New York, Dec. 27, 1899
Robert C. Morris, Esq.,
Dear Sir: Your favor of the 16th instant received. When the city of Cheyenne is willing to furnish a proper site for a free public library and maintain it at a cost of not less than $3,000 a year, I shall be glad to give $50,000 for the building.
A public library cannot be maintained for less than $3,000, and really should be $4,000 per year.
Very truly yours,
The Cheyenne Carnegie Public Library was located on the southeast corner of West 22nd Street and Capitol Avenue, and was a County Library rather than a City Library. The first Carnegie built in Wyoming (1 of 16), it was replaced in 1966 and torn down in 1971. A bronze plaque from the Library is located in the current County Library just a few blocks west of its former location.
Carnegie libraries are libraries which were built with money donated by Scottish-American businessman Andrew Carnegie. Over 2,500 Carnegie libraries were built, including public and university. Carnegie earned the nickname Patron Saint of Libraries.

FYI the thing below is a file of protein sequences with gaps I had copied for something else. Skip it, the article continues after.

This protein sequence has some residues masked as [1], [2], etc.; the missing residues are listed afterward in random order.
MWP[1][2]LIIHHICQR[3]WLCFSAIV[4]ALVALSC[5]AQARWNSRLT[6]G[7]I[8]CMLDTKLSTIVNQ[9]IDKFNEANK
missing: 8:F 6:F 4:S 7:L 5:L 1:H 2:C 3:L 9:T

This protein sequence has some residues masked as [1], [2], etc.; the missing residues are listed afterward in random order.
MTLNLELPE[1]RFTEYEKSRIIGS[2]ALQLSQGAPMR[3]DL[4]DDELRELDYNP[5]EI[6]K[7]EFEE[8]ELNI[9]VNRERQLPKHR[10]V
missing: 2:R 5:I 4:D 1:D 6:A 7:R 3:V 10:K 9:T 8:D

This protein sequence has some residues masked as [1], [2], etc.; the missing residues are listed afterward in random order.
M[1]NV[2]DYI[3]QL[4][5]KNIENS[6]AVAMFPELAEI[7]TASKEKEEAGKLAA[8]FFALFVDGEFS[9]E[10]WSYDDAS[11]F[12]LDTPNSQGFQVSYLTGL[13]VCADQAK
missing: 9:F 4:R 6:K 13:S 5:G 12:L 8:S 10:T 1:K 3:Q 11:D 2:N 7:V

Of the 2,500 libraries funded between 1883 and 1929, 1,689 are built in the United States. Very few towns that requested a grant and agreed to his terms were refused. When the last grant was made in 1919, there were 3,500 libraries in the
United States, nearly half of them paid for by Carnegie.
In the early 20th Century, a Carnegie library was the most imposing structure in hundreds of small American communities from Maine to California. Most of the library buildings are unique, displaying a number of different styles, including Italian Renaissance, Baroque, Classic Revival and Spanish Colonial. Each style was chosen by the community and was typically simple yet formal, welcoming patrons to enter through a prominent doorway, nearly always accessed via a staircase. The staircase was intended to show that a person was elevating himself. Similarly, outside virtually every branch a lamppost or lantern symbolized enlightenment.